In our survey, we included an experiment. One group of 619 respondents, the control group, received no additional information about the war in Afghanistan; they answered questions solely based on their own knowledge of the situation. Another group of 584 respondents read a paragraph telling them that the United States had achieved none of its strategic goals, and that it was clear the U.S. had lost the war in Afghanistan. A final group of 574 respondents read a paragraph telling them that no large-scale terrorist attacks have occurred on U.S. soil since 9/11, and that the U.S. may soon be able to declare victory in Afghanistan.
For civilians who were not veterans, the effects of these treatments were modest. Compared with the control group, civilian respondents who were told the war was a U.S. defeat were 6 percentage points less supportive of a potential troop withdrawal (49 percent), and those who were told the war was a victory were a negligible 2 percentage points more likely to support a troop withdrawal (57 percent). For veterans, however, the effects were large and significant. When told the United States had lost the war in Afghanistan, veteran and active-duty support for troop withdrawal dropped 13 points, to 46 percent overall. When told the U.S. could declare victory, veteran and military support increased 11 points, to 70 percent.
Third, and perhaps most important, the perception that the U.S. is cutting a deal and leaving Afghanistan in defeat could have a lasting, negative impact on American civil-military relations if such a narrative takes hold. A final deal has remained elusive because the Taliban has allegedly not yet agreed to denounce al-Qaeda or provide all the counterterrorism assurances U.S. negotiators have requested. The terms of a potential deal likely will shape how civilians and military will view the end of the Afghan War.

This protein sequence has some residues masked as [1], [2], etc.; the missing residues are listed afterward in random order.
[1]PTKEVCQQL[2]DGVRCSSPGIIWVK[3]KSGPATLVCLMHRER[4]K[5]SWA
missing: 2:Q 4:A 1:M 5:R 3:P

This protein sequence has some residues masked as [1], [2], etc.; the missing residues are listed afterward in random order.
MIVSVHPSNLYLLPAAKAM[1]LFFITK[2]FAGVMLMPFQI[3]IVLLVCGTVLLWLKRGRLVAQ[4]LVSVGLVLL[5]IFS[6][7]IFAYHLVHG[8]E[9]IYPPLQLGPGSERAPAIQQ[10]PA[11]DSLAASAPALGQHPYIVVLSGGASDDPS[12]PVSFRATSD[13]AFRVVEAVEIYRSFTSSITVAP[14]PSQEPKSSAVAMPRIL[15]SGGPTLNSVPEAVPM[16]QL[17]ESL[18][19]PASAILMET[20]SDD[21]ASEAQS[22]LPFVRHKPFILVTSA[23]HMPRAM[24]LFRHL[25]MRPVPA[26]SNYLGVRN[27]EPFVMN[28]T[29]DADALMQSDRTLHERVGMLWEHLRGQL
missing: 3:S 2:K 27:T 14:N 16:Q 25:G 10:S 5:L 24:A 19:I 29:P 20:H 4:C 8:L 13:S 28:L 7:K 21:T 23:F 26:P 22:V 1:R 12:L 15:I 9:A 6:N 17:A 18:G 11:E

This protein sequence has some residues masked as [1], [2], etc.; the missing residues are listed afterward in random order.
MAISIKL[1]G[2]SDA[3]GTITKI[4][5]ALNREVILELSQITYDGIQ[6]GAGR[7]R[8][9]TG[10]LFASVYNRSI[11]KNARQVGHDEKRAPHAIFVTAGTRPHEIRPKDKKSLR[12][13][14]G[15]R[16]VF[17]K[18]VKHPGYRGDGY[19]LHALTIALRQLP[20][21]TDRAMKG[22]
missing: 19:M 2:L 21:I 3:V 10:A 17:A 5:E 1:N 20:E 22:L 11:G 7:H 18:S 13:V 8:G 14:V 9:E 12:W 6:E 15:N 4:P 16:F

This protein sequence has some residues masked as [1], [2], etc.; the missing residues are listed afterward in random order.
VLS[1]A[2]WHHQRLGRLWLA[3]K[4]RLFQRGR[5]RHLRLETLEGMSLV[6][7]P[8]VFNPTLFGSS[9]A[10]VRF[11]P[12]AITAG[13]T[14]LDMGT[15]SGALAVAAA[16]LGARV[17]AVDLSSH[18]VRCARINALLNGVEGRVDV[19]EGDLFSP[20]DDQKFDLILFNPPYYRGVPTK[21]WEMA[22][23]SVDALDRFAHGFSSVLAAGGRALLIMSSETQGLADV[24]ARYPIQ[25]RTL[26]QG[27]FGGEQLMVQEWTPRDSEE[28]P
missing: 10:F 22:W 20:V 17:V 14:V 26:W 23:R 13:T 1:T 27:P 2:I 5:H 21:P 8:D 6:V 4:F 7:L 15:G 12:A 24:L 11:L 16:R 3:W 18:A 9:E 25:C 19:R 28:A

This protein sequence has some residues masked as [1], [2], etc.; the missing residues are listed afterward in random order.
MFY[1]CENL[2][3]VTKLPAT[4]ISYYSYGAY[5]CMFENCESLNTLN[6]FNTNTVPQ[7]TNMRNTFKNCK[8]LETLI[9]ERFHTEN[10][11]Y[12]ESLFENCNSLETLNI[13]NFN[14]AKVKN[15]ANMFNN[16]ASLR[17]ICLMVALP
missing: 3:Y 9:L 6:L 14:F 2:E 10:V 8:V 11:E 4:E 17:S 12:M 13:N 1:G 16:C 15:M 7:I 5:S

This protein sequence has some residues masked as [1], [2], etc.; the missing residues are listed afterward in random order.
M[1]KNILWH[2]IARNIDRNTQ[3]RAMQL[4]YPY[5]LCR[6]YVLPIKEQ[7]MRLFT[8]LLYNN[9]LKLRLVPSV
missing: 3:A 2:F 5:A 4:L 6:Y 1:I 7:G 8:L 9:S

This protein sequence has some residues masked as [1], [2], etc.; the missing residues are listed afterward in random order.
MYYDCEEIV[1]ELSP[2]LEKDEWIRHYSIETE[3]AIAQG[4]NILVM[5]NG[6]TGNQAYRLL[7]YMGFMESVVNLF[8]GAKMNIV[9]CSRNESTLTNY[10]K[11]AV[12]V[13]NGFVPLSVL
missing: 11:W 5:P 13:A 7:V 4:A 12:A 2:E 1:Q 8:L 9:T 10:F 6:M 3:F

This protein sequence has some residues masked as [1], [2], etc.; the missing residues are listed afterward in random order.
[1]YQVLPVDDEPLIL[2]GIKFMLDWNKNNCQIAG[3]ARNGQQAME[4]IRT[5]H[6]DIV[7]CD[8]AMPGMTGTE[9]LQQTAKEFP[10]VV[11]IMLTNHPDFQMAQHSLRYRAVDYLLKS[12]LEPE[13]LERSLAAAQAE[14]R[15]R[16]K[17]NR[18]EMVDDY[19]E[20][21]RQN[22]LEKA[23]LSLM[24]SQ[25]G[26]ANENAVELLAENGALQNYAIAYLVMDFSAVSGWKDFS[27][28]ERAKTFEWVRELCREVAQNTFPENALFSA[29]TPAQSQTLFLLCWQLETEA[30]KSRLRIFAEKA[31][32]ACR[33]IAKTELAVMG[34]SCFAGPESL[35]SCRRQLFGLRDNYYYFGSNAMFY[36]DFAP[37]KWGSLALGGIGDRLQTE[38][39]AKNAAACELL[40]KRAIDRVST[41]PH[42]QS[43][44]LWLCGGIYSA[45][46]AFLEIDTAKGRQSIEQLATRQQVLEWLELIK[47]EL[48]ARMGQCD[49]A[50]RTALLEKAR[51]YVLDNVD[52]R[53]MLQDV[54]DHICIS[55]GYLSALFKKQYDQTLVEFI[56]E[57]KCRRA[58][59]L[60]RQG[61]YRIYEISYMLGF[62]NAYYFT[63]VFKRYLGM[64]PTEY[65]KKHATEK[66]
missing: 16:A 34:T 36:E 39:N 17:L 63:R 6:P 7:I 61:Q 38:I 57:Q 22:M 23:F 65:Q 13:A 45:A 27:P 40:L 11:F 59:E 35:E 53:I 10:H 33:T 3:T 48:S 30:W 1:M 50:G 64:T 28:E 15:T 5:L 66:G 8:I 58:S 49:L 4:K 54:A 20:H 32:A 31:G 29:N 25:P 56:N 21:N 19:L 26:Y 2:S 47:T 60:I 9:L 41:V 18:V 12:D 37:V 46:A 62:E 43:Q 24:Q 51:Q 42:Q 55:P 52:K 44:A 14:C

In our survey, we asked some respondents whether civilian leaders, military leaders, or America’s enemies deserved the blame for the outcome of the wars in Iraq and Afghanistan; we asked other respondents who deserved the credit. When veterans were told the U.S. won the war in Afghanistan, more of them gave civilian leaders credit, and fewer of them gave military leaders credit. In victory, nonveteran civilians were similarly charitable toward the military; more of them gave military leaders credit, and fewer credited civilians.
When told the United States had lost the war in Afghanistan, however, civilian and veteran opinions polarized. Veterans were more likely to blame civilian leaders. Fewer civilians blamed civilian leaders, and more blamed military leaders. Moreover, the percentage of civilians expressing confidence in the military dropped by almost 10 points, from 75 to 66 percent, a lower level of public confidence in the military than at any time since 9/11. Among the control group of respondents who weren’t told the United States had won or lost in Afghanistan, 74 percent of civilians and 90 percent of veterans expressed confidence in the military. That civilian-military gap nearly doubled among those respondents who were told the U.S. had lost. Older veterans were particularly likely to blame civilians and express confidence in the military.